Wednesday, June 6, 2012
This warp is not in an 'ideal' situation. The threads have been spaced - as you can clearly see - and crammed, which perhaps isn't quite so obvious.
The result of the cramming is that the sheds don't always open cleanly and the weft 'hangs up' and doesn't beat in straight. Occasionally there are little loops left, which of course are clearly not ideal!
If the loop is close enough to the leading edge of the weft a gentle tug will pretty much straighten it out but if not, the only recourse is to unweave, pull the weft straight and beat it in again.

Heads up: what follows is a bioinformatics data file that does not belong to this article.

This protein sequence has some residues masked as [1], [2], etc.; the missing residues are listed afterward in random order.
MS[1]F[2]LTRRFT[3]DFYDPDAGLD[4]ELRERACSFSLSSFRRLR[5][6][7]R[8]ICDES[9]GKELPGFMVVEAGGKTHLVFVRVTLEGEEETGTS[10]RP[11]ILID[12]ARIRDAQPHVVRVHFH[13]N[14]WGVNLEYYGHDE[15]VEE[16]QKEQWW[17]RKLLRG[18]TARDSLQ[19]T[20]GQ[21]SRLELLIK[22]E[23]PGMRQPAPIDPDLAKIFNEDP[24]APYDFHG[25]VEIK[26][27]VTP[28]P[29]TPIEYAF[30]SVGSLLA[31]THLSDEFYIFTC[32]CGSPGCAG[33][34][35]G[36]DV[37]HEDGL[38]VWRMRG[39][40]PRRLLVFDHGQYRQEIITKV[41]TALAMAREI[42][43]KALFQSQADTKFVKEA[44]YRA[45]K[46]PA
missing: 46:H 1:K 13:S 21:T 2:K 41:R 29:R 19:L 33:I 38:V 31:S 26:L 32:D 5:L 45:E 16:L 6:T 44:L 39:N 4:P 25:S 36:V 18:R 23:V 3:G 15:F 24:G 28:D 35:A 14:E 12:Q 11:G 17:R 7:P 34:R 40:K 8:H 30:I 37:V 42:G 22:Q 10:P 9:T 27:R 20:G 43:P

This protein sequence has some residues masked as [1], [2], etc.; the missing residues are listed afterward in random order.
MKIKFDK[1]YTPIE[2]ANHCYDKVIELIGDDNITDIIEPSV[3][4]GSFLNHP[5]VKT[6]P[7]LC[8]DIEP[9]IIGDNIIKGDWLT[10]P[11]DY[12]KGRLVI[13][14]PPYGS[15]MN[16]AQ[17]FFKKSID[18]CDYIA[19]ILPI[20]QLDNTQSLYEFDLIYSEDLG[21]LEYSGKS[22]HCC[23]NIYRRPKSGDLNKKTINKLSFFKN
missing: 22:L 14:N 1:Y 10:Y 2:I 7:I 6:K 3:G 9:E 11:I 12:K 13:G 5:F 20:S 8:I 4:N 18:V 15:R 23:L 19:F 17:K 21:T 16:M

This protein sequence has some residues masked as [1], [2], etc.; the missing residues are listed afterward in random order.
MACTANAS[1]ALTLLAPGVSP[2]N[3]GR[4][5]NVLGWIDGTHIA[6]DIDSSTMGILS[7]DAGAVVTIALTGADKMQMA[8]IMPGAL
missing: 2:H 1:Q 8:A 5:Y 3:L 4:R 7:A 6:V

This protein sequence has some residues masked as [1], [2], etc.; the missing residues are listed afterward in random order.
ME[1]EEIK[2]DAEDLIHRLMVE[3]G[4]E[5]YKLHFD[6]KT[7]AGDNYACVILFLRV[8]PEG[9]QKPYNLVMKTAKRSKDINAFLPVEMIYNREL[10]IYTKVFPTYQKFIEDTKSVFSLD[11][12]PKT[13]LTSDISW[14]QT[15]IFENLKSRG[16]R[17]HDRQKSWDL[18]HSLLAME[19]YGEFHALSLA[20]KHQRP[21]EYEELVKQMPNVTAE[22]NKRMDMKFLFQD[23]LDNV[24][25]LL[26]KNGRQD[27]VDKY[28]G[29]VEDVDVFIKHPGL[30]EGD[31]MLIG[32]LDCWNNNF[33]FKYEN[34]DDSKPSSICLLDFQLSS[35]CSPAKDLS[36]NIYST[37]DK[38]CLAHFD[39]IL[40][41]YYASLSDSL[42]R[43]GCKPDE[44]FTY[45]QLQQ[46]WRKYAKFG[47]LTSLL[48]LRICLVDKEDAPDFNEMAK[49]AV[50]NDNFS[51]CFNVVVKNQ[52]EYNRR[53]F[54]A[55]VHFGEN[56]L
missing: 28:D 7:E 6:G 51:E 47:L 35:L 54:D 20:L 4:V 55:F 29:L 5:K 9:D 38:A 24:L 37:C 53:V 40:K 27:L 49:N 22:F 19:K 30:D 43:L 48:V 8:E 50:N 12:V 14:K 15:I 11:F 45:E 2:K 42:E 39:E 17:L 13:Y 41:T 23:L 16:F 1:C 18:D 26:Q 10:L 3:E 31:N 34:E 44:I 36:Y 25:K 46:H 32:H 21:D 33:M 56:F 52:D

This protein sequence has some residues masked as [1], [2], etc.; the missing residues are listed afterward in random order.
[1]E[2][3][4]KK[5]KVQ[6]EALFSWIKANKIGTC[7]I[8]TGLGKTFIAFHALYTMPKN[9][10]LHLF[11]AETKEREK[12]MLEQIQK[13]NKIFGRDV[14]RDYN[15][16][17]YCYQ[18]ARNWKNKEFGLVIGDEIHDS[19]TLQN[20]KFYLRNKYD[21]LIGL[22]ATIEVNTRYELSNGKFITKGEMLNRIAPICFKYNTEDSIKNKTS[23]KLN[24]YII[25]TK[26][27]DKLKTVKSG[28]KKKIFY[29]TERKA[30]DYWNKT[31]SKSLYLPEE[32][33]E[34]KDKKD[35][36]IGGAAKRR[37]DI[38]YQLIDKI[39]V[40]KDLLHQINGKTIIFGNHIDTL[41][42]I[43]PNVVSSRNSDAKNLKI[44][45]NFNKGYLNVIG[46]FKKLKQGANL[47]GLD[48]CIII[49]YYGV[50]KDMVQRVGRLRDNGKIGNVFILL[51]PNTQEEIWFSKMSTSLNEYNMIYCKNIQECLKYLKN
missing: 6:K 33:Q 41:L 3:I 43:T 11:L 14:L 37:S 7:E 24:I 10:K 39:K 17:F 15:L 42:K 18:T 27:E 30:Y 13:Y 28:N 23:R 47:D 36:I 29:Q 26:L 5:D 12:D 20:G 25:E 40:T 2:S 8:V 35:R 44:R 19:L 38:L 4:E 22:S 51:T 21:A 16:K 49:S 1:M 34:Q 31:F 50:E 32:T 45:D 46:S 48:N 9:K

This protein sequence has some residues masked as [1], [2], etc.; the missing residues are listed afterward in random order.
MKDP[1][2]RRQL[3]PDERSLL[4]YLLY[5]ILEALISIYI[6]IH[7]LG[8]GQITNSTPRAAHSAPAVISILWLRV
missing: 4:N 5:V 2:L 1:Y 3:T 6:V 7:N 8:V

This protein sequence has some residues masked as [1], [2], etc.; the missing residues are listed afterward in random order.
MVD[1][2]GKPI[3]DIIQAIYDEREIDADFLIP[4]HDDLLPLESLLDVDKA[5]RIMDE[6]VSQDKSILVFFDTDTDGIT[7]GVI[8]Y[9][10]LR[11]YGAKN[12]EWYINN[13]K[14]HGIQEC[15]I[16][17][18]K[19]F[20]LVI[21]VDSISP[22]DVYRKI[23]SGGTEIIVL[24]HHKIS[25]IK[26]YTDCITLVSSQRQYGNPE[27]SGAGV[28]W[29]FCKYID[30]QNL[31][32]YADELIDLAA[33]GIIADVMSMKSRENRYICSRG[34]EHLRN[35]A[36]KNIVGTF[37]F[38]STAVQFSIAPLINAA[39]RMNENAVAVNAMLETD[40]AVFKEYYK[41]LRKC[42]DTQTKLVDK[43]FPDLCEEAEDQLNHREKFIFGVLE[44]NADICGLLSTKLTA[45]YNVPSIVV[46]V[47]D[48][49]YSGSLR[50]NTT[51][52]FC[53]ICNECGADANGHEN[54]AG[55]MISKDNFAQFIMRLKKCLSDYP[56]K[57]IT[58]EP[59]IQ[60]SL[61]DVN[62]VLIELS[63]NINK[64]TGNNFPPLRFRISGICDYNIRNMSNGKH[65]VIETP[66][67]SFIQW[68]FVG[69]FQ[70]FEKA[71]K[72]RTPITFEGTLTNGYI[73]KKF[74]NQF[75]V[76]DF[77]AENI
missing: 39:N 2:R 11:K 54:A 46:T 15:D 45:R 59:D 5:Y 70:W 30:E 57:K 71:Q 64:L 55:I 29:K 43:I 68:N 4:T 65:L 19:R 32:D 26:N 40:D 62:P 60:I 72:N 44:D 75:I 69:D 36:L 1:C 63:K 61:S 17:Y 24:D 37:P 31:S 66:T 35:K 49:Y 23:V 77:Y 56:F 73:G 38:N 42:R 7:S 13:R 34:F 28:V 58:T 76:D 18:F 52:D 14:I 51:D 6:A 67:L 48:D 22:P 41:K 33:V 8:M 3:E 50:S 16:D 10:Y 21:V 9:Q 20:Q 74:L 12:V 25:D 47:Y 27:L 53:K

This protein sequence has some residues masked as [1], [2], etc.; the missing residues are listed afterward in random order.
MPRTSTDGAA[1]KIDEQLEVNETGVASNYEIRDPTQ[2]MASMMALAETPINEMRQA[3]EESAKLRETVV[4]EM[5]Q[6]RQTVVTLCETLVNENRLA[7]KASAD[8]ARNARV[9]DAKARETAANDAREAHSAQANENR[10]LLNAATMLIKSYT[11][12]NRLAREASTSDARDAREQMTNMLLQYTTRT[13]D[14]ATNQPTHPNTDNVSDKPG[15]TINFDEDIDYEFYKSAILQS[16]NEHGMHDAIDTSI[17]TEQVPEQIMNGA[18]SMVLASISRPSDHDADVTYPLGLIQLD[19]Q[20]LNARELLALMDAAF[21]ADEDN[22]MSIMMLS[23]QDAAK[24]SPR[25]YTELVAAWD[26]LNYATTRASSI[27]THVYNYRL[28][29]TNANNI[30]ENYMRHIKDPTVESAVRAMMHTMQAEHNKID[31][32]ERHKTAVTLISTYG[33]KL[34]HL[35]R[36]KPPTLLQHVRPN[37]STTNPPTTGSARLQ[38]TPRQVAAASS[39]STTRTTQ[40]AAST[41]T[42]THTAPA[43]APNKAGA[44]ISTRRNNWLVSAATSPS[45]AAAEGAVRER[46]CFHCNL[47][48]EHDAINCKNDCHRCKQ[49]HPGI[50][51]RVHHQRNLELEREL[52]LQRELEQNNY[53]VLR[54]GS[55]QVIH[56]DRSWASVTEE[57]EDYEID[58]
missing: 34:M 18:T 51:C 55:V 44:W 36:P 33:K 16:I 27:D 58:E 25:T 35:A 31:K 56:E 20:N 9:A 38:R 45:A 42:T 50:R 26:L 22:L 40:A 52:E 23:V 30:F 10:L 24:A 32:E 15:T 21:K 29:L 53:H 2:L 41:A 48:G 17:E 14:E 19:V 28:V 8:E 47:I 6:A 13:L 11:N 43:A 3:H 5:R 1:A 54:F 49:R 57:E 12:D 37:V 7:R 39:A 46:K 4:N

In order to reduce the number of loops I have resorted to a less than ideal approach to shuttle handling. Since I have a temple I can actually lay the weft in at a much shallower angle than normally recommended knowing the temple will prevent the weft from drawing the weaving in too much.
And, I did go back and re-sley the 8 selvedge threads. I was not happy with the extra flick of the shuttle and besides, it really wasn't preventing the build up of the weft at the selvedge. The only solution then, was to reduce the density of the selvedge threads.
One of the things weavers have to learn is when to vary from the ideal and resort to the art of gentle persuasion.